Philosophy and race


Philosophy and race

This special issue of Radical Philosophy presents five papers from the recent Radical Philosophy Conference, ʻPhilosophy and Raceʼ, held in London, 6–7 November 1998. The conference was a response to concern about the lack of discussion of race and ethnicity within both mainstream and alternative, more progressive, philosophical discourses in Britain. Furthermore, while the Black and Asian populations are well represented in the student body of British universities, such students stay away from philosophy in droves, even in those universities with up to 50 per cent non-White students.

Why has philosophy proved unable to attract Black students? American colleagues who have addressed this question within their own socio-cultural context have emphasized the perceived irrelevance of philosophy to Black students. In this case, it is up to philosophy to demonstrate that it deserves Black and Asian students, rather than the other way around. Whilst philosophers cling to criteria of what is ʻphilosophicalʼ which act to exclude the cultural history, political realities and lived experience of a large proportion of British youth, philosophy will continue to be perceived as irrelevant. If an ʻadapt or dieʼ situation presents itself in British philosophy departments, it might be hoped, ironically, that the student ʻmarketʼ will force changes. The current situation, however, leaves one less than optimistic with regard to the democratic powers of this market. North American colleagues have stressed the need to construct a non-mainstream philosophical practice and canon for academic research in areas of alternative concern. Yet the profoundly conservative, centralized structure of the funding of research (and thereby of teaching) in British universities makes such innovation unlikely, if not impossible, in institutions where Research Assessment ratings are the gold standard of academic life.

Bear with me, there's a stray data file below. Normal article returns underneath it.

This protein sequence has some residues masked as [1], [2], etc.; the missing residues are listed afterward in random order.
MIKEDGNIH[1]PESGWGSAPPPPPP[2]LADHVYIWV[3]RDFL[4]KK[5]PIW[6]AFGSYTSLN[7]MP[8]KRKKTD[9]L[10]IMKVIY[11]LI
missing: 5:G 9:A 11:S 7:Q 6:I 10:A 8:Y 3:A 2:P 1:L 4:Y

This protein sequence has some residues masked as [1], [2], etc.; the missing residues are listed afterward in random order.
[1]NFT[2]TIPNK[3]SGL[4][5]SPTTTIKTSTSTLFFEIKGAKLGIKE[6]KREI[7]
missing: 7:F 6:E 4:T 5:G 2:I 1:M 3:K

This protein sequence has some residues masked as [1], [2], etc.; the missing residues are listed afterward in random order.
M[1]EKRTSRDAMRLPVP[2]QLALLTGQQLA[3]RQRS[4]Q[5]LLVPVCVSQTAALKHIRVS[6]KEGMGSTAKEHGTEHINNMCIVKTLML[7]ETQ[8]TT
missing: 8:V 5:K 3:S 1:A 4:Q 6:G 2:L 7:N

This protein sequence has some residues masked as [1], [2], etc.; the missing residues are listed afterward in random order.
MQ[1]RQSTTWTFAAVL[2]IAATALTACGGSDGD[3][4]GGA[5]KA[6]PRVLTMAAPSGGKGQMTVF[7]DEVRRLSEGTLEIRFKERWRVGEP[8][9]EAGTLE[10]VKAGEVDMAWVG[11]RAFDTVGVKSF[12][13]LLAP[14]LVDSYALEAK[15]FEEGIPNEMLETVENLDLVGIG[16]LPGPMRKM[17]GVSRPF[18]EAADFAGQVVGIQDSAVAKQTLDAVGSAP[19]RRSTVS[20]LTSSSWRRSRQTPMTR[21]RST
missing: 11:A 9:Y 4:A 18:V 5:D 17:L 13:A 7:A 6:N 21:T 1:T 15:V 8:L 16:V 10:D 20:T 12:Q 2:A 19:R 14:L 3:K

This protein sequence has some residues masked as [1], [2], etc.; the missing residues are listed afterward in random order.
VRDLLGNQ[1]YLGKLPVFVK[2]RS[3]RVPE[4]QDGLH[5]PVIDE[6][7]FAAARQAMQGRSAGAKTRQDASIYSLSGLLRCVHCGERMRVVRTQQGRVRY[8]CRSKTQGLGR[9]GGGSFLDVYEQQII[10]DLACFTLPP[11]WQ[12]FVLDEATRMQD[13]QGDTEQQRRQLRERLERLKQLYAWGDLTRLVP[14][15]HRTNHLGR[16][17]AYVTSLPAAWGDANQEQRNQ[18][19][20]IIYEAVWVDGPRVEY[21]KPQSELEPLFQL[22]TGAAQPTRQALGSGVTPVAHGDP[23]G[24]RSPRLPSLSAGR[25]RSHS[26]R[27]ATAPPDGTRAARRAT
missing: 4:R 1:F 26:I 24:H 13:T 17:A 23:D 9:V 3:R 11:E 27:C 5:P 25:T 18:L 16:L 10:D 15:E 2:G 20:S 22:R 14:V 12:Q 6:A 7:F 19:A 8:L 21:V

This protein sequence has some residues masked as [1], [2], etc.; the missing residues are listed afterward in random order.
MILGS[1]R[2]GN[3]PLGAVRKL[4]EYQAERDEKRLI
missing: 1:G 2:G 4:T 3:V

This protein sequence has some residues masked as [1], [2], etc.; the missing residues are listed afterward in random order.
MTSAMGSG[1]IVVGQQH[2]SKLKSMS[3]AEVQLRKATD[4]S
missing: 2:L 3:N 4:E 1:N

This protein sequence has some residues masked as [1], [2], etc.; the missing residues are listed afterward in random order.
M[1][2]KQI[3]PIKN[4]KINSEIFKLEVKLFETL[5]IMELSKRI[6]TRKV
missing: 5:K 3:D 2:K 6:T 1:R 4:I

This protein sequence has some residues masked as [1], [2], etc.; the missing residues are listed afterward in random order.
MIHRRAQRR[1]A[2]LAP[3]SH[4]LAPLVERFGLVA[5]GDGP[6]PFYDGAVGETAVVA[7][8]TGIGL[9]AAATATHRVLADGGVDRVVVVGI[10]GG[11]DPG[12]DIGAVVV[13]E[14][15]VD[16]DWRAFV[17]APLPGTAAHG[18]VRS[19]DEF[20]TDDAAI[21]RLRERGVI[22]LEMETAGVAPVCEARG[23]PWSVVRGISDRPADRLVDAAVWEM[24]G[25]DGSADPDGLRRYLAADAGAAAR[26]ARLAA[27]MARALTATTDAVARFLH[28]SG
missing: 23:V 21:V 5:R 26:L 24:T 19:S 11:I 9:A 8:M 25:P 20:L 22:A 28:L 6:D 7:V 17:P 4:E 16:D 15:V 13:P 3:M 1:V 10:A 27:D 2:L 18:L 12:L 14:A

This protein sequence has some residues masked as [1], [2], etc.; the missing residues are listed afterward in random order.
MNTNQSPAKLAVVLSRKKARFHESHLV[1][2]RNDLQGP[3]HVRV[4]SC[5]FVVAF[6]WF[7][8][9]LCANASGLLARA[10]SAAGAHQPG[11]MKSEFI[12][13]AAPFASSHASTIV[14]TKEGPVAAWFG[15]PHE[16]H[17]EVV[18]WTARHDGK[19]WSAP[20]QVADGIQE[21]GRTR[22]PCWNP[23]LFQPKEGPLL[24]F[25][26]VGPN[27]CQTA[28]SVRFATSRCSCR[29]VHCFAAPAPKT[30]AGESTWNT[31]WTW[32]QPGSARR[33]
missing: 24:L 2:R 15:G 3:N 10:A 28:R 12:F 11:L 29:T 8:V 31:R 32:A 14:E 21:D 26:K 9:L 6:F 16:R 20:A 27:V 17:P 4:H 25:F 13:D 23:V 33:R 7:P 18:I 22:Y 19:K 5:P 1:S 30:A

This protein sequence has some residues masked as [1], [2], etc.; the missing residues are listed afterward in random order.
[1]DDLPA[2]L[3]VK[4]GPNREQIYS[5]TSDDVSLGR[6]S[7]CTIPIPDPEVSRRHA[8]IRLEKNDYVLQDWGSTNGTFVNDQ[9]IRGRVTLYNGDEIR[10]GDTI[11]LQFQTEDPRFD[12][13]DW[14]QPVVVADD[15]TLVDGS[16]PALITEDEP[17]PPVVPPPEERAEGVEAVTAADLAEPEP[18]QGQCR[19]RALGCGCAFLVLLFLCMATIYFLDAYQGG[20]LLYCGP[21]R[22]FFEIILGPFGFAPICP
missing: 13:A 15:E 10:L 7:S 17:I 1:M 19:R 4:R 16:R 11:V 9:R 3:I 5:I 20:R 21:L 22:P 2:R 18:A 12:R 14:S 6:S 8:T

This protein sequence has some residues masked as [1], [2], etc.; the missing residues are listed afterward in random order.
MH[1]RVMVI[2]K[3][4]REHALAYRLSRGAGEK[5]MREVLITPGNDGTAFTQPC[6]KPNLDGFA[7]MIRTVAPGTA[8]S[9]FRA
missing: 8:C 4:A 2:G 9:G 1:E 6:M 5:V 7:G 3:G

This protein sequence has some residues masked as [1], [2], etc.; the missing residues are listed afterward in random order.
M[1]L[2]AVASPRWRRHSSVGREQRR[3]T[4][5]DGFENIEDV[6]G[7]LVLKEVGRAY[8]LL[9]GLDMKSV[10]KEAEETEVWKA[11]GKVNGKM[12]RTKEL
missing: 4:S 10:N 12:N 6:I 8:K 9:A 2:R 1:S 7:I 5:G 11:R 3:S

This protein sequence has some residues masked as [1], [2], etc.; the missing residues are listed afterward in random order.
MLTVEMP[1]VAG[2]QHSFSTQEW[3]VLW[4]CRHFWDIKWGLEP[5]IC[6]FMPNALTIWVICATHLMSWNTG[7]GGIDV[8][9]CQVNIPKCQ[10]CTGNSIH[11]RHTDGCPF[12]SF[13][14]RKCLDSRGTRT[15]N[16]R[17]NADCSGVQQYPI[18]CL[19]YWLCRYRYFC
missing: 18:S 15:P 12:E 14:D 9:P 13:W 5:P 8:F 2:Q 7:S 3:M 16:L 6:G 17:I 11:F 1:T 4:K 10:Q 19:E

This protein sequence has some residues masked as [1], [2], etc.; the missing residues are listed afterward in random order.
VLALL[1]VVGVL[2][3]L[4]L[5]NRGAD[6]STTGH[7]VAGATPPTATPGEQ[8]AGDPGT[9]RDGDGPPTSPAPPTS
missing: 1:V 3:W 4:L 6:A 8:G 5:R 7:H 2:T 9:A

The recent expansion of higher education in Britain has created a new tier of universities which are less aloof from developments in secondary and continuing education. It seems unlikely that if such institutions are committed to the survival and expansion of their philosophy programmes they will be able to ignore developments in these other sectors. Encouraging Black and Asian students to study philosophy, to do graduate work in philosophy, to begin to teach and do research in philosophy – in short, to galvanize the traditional discipline of philosophy – cannot be left to developments in the tertiary sector alone; especially when rumblings from Millbank (Labour Party HQ) suggest that the distinction between ʻintellectualʼ and ʻtechnical-vocationalʼ education may be utilized for the division of secondary education. Such a distinction will, of course, operate in accordance with economic, and thus racial, divides.

Certainly, the British Left has not been mute with regard to the question of race, especially in the mode of autocritique. It is noticeable, though, that academic voices of dissent – voices that would contribute to the formation of public policy in the fields of education, welfare, policing, immigration, employment practice, and so on – come almost exclusively from disciplines other than philosophy. On this point, in fact, philosophy often finds itself bereft of resources, other than arguments for questioning the reality of race itself. The imperative to learn from other disciplines, and to reflect philosophically upon their accumulated materials, thus presents itself as inexorable, as the disciplinary range of speakers at the ʻPhilosophy and Raceʼ Conference and in this special issue – as in other issues of Radical Philosophy – makes clear.

In one way or another, all the essays in this issue reflect on concepts of ʻraceʼ and ʻethnicityʼ: questioning their structure, status, and the scope of their legitimate application, in ways which are distinctively philosophical, yet also irreducibly social and historical in character.

Other papers from the conference will be collected, together with those published here and additional essays, in a volume, Philosophies of Race and Ethnicity, to appear in autumn 2000.